In the case of a solid fuel appliance the chimney must be swept at least once a year irrespective of how often it has been used. If deposits are allowed to build up year after year they can become very hard, and removal at a later date could be quite costly. If a solid fuel fire is used often and uses wood or coal, then it would be wise to have it swept halfway through the heating season as well.
The sweeping of a chimney is not intended just to prove that a flue is not blocked, but also to clean the sides of the flue to avoid a gradual build up of deposits over the years. To clean a flue whilst it is being swept, the sweep must ensure that he chooses the correct size and stiffness of a brush to suit the size of flue, the material it is constructed from or lined with, and the fuel that has been burned since it was last burned. A professional chimney sweep should have a great number of brushes in his equipment as well as different strength of rods. Once the chimney has been swept the chimney sweep should issue a certificate stating whether, in his opinion, the flue is safe for you to continue using and when he estimates the next time the chimney should be swept.
Safety – Carbon Monoxide
Every type of fuel to be burned in the home will have specific risks and if you are to ‘reduce these risks to a reasonable level’, your chimney must be swept.
The safety of the occupants of any house has to be the prime concern when any work is carried out to the property, even more so when dealing with something as dangerous as fire and smoke. The dangers of a fire will be well understood by almost any reader, but can still be underestimated due to the long history we have of containing and controlling fire in our homes.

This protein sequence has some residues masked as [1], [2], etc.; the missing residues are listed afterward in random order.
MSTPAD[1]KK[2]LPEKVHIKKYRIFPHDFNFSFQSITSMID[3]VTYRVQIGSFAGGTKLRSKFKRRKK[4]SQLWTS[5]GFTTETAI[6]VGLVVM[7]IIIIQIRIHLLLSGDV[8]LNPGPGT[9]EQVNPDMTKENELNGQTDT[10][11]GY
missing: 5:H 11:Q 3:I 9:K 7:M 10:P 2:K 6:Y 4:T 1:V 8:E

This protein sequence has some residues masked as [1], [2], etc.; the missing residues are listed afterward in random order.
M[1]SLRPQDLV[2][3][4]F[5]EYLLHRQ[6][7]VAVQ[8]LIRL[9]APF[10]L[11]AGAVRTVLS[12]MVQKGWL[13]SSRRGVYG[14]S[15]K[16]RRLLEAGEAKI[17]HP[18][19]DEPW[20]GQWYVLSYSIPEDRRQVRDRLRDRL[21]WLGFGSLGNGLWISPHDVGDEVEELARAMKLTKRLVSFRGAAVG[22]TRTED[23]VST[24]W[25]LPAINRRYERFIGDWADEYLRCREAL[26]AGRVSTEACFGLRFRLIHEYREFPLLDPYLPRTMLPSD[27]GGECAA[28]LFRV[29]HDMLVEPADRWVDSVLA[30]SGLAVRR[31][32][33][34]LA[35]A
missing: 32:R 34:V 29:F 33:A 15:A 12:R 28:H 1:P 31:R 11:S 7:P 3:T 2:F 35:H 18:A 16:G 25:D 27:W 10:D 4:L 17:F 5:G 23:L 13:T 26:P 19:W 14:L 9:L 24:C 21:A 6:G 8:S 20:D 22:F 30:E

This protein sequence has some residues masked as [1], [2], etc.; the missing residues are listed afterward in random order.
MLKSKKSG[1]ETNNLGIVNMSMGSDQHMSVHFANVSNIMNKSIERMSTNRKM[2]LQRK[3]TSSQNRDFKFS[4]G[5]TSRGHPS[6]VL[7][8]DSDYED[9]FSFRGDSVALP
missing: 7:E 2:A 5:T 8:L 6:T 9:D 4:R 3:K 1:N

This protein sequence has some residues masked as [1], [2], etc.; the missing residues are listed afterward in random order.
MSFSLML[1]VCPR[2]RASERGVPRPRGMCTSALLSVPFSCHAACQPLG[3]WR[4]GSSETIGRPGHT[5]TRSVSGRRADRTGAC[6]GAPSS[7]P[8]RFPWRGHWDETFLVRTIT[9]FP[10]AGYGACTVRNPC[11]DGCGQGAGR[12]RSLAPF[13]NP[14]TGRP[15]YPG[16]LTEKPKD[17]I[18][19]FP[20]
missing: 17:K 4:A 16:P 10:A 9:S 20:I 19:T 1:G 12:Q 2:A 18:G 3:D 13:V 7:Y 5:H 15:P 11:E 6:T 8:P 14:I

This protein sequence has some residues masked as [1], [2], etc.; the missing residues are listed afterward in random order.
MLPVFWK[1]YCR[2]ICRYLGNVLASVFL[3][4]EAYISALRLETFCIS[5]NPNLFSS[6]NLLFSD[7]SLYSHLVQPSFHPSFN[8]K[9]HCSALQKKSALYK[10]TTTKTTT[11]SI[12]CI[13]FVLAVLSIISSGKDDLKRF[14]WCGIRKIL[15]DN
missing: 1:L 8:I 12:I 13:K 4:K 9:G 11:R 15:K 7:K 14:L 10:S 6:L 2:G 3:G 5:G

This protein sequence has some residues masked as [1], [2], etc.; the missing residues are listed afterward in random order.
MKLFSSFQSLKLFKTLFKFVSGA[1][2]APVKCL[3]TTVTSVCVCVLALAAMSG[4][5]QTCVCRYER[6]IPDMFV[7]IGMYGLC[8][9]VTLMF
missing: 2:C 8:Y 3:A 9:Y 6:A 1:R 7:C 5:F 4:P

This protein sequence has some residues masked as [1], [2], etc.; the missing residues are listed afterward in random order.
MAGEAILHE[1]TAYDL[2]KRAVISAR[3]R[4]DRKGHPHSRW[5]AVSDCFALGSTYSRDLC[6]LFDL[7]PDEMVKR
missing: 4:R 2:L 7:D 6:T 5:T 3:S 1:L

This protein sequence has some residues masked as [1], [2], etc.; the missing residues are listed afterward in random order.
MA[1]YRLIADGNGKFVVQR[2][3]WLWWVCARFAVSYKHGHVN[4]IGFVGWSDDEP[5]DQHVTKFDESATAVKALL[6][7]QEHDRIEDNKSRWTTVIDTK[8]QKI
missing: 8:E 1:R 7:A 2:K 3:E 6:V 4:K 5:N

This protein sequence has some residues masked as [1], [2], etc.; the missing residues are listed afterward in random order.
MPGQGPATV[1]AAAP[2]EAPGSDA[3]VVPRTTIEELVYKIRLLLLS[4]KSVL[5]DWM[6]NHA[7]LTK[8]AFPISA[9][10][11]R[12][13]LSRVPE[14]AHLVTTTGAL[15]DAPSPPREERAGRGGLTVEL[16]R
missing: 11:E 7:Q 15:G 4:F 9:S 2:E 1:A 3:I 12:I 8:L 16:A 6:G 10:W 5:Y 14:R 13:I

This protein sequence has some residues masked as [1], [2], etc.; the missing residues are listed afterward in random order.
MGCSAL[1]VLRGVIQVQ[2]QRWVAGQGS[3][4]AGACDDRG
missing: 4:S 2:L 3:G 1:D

One of the greatest dangers to occupy us of homes containing a combustion appliance is Carbon Monoxide (CO) poisoning. This gas is highly toxic and has become known as the silent killer.
There are a number of dangers that are often ignored or not considered, including chimney fires from a woodburning stove, and the heat transference into the floor under a gas fire and through the back wall of a fireplace where an open fire is in use. If a chimney fire occurs in a chimney that has developed a coating of tar on the inside, this could burn for a few hours and reach temperatures of over one thousand degrees centigrade. This is sufficient to cause a steel pipe to glow red and brick and cement to crack and degrade. Even ignoring this extreme, if we consider only the normal operating temperatures in the flue we will underestimate the dangers and put ourselves at risk.
Carbon Monoxide (CO) is a colourless, odourless and tasteless gas that is the product of incomplete combustion of carbon based fuels such as smokeless fuels, coal, gas, oil and even wood. It is harmful if breathed in and may result in death if present in large enough quantities or if a person is exposed to it for long enough.
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